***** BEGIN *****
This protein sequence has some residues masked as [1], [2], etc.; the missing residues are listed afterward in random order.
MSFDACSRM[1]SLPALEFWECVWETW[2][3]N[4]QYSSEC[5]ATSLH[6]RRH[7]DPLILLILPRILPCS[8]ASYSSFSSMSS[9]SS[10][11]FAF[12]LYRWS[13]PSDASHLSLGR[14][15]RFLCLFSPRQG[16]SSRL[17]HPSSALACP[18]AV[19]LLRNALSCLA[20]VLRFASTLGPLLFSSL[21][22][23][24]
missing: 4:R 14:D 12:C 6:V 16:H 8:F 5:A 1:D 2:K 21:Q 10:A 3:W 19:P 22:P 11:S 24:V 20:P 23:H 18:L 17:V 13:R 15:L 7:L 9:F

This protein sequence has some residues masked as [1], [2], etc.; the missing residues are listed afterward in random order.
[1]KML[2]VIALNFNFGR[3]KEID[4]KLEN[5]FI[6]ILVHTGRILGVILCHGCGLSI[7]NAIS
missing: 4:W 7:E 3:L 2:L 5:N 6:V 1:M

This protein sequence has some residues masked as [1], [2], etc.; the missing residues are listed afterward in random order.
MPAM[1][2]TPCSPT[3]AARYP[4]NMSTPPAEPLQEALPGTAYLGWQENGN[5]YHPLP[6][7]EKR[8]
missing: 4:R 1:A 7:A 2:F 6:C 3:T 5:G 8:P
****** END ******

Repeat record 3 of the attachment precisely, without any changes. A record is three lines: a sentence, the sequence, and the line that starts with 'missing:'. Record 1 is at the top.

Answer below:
This protein sequence has some residues masked as [1], [2], etc.; the missing residues are listed afterward in random order.
MPAM[1][2]TPCSPT[3]AARYP[4]NMSTPPAEPLQEALPGTAYLGWQENGN[5]YHPLP[6][7]EKR[8]
missing: 4:R 1:A 7:A 2:F 6:C 3:T 5:G 8:P